Gospel Reflection Sunday 17th February Beatitudes 6th Sunday in Ordinary Time
The Beatitudes; Jesus’ Manifesto!
All politicians have their own catchphrases, slogans and manifestos. These tell us who they and what they stand for. Perhaps, just perhaps, Jesus is somewhat similar. When he stood up in synagogue, he proclaimed for all to hear, “I have come to bring the Good News to Poor”. Jesus could not be any more direct or clearer. This is why he came.
Jesus teases this out a little more in today’s gospel as announces and proclaims The Beatitudes. Although Luke uses the word ‘Happy,’ a better translation would be to say ‘Blessed.’ At the time of Jesus it was the wealthy, the powerful and the religious leaders, the Scribes and the Pharisees who saw themselves as being blessed by God. They thought of themselves a being better and holier than everyone else. They looked down on those who were poor, sick, widowed or orphaned. In they eyes of the rich and powerful, how could God love them or be interested in them. How could they be blessed or happy in anyway?
But as always, Jesus turns everything on it’s head, both for those in the gospel and for us today. The values of Jesus and God’s Kingdom are not the values of the world or our modern society. The Prophet Isaiah reminds us of this and challenges us when God says; ‘My thoughts are not your thoughts, my ways are not your way – it is the Lord who speaks.’
The message of the world, modern society and the world of advertisements tell us that our worth and dignity come from spending, buying and owning more and more things. This might be a new car, the latest phone or the most fashionable clothes! There is absolutely nothing wrong in working and earning a just and decent wage to care for ourselves and our families. But are we more interested in a life style or a quality of life for ourselves and our families?
Today’s gospel offers us some of Jesus’ teaching that more than likely made him enemies. His preaching favoured those who were the poor, the sick and the marginalised. He overturned not only the social norms of his own time, but of our time too. Jesus, rather than simply tell the poor to be happy with their lot in life and accept it, also offers a challenge and warning to those who see themselves as powerful, mighty and wealthy. In the end it will be these powerful and threatened people who will put Jesus to death because he challenged and disturbed them. It will be the poor, the outsider and the persecuted who will follow him.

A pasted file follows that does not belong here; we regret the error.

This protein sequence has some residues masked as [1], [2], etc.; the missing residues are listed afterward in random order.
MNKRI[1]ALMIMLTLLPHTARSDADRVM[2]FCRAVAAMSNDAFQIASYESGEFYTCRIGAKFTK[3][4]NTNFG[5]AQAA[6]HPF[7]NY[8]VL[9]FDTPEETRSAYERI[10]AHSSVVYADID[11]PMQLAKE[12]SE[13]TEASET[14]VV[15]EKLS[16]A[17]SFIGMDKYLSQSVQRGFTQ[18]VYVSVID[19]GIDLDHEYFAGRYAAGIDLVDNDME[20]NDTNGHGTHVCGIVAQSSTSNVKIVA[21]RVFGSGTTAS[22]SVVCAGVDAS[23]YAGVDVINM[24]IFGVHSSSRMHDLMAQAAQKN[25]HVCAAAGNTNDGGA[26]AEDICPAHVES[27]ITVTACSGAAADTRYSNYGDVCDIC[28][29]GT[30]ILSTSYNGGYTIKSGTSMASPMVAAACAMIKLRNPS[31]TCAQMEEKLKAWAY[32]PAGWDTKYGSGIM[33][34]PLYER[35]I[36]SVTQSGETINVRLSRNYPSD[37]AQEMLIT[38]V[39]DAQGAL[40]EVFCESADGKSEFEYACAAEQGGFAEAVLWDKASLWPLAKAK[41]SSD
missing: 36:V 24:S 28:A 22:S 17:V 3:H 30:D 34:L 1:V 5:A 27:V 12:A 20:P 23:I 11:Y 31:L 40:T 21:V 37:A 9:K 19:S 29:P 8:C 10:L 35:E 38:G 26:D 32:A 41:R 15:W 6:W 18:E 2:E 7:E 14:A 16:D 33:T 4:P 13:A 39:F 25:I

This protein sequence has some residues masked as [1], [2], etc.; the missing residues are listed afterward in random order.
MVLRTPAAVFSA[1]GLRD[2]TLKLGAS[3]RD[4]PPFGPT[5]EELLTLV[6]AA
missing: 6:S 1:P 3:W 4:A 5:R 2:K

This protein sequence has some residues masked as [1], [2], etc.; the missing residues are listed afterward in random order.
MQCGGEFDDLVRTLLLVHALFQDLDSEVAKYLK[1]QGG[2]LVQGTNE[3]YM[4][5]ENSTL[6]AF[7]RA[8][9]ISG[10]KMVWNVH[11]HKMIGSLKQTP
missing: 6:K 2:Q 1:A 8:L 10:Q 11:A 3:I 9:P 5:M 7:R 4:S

Where do we find ourselves today? In the four beatitudes of being blessed or the four woes being asked to consider how we are living our lives according to Jesus and the values of God’s Kingdom?
Gospel, Luke 6:17, 20-26
He then came down with them and stopped at a piece of level ground where there was a large gathering of his disciples, with a great crowd of people from all parts of Judaea and Jerusalem and the coastal region of Tyre and Sidon.
Then fixing his eyes on his disciples he said:
How blessed are you who are poor: the kingdom of God is yours.
Blessed are you who are hungry now: you shall have your fill. Blessed are you who are weeping now: you shall laugh.
Blessed are you when people hate you, drive you out, abuse you, denounce your name as criminal, on account of the Son of man.
Rejoice when that day comes and dance for joy, look!-your reward will be great in heaven. This was the way their ancestors treated the prophets.
But alas for you who are rich: you are having your consolation now.
Alas for you who have plenty to eat now: you shall go hungry. Alas for you who are laughing now: you shall mourn and weep.
Alas for you when everyone speaks well of you! This was the way their ancestors treated the false prophets.
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